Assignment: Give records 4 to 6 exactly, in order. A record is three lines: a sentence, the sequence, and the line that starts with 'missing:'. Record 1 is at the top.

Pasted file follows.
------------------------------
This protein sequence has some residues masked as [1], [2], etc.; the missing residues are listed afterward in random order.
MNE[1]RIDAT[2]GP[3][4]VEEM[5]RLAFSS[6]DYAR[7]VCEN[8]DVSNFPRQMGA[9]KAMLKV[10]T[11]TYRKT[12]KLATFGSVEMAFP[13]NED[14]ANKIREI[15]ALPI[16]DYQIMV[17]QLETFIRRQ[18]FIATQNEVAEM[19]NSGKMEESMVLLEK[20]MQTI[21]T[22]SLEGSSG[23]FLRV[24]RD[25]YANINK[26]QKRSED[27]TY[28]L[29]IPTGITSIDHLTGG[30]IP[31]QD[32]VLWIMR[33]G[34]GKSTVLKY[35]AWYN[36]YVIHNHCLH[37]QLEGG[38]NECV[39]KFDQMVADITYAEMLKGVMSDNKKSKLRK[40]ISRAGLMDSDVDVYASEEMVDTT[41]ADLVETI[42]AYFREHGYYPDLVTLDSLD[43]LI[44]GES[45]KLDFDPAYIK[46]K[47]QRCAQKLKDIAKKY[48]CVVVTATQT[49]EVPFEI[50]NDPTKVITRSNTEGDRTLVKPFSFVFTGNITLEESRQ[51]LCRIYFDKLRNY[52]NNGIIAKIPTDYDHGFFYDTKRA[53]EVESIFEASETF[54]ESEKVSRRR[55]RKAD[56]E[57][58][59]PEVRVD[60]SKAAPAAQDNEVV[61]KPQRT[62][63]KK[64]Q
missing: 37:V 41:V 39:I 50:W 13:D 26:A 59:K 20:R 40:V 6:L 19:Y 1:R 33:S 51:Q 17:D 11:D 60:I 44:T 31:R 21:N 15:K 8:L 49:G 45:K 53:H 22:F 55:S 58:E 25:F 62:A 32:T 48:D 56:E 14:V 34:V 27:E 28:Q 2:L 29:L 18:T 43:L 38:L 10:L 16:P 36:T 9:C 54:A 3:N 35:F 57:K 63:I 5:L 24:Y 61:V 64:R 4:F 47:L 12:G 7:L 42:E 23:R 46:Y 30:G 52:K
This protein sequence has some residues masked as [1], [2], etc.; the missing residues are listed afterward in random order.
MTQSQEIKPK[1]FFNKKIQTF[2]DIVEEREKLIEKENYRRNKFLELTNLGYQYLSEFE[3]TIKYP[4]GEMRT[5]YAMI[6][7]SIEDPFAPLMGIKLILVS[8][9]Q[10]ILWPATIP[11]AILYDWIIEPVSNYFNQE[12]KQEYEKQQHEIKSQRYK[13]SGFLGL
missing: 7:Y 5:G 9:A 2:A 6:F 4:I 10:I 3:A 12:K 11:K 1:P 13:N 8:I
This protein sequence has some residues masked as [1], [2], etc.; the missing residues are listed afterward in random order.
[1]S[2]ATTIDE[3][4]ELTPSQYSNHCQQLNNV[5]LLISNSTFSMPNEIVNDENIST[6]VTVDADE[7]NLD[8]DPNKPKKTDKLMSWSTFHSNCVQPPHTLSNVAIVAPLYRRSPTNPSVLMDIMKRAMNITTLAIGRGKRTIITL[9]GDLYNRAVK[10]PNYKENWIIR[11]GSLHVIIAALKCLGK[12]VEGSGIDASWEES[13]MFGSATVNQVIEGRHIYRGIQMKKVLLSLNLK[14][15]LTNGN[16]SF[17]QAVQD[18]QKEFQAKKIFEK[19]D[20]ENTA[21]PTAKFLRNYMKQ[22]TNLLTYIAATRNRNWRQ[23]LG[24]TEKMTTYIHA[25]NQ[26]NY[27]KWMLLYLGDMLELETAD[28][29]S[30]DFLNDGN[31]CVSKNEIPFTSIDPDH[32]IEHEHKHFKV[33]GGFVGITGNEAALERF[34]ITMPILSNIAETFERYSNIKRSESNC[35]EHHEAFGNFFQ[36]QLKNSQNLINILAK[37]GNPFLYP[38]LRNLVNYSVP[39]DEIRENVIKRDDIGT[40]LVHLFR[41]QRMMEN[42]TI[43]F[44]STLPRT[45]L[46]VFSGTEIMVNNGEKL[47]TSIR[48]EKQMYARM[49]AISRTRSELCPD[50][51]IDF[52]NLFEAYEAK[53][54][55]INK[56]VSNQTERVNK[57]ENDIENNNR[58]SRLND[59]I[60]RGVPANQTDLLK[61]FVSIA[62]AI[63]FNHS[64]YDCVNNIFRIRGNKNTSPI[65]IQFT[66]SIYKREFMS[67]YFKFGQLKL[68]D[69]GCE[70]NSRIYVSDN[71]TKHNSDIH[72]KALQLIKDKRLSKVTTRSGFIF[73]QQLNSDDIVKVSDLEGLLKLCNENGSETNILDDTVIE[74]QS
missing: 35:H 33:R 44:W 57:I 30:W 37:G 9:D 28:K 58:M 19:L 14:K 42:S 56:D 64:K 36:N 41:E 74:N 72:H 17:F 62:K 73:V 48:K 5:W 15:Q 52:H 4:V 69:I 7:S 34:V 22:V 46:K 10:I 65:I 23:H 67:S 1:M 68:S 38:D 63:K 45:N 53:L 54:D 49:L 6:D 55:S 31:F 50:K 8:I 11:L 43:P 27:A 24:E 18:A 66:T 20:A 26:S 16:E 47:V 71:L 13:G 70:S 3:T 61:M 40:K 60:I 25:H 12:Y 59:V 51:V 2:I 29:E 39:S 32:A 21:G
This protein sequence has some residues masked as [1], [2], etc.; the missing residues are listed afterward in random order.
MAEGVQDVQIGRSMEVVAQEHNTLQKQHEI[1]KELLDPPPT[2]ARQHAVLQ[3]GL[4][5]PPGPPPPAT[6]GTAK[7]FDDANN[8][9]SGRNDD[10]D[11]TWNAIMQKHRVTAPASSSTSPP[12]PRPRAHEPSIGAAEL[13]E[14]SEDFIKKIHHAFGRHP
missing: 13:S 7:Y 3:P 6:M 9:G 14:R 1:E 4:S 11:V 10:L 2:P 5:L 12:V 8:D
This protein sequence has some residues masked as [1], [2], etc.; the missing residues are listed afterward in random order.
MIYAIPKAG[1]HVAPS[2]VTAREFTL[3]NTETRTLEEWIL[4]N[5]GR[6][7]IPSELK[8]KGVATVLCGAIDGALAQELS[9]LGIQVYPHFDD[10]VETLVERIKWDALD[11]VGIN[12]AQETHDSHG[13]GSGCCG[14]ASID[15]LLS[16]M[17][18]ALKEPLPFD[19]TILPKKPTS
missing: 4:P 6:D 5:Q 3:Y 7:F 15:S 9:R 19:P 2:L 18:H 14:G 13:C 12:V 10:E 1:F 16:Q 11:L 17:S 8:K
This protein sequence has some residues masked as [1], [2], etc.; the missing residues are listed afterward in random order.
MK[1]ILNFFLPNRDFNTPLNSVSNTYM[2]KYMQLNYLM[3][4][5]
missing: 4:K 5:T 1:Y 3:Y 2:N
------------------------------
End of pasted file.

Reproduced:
This protein sequence has some residues masked as [1], [2], etc.; the missing residues are listed afterward in random order.
MAEGVQDVQIGRSMEVVAQEHNTLQKQHEI[1]KELLDPPPT[2]ARQHAVLQ[3]GL[4][5]PPGPPPPAT[6]GTAK[7]FDDANN[8][9]SGRNDD[10]D[11]TWNAIMQKHRVTAPASSSTSPP[12]PRPRAHEPSIGAAEL[13]E[14]SEDFIKKIHHAFGRHP
missing: 13:S 7:Y 3:P 6:M 9:G 14:R 1:E 4:S 11:V 10:L 2:P 5:L 12:V 8:D
This protein sequence has some residues masked as [1], [2], etc.; the missing residues are listed afterward in random order.
MIYAIPKAG[1]HVAPS[2]VTAREFTL[3]NTETRTLEEWIL[4]N[5]GR[6][7]IPSELK[8]KGVATVLCGAIDGALAQELS[9]LGIQVYPHFDD[10]VETLVERIKWDALD[11]VGIN[12]AQETHDSHG[13]GSGCCG[14]ASID[15]LLS[16]M[17][18]ALKEPLPFD[19]TILPKKPTS
missing: 4:P 6:D 5:Q 3:Y 7:F 15:S 9:R 19:P 2:L 18:H 14:G 13:C 12:V 10:E 1:F 16:Q 11:L 17:S 8:K
This protein sequence has some residues masked as [1], [2], etc.; the missing residues are listed afterward in random order.
MK[1]ILNFFLPNRDFNTPLNSVSNTYM[2]KYMQLNYLM[3][4][5]
missing: 4:K 5:T 1:Y 3:Y 2:N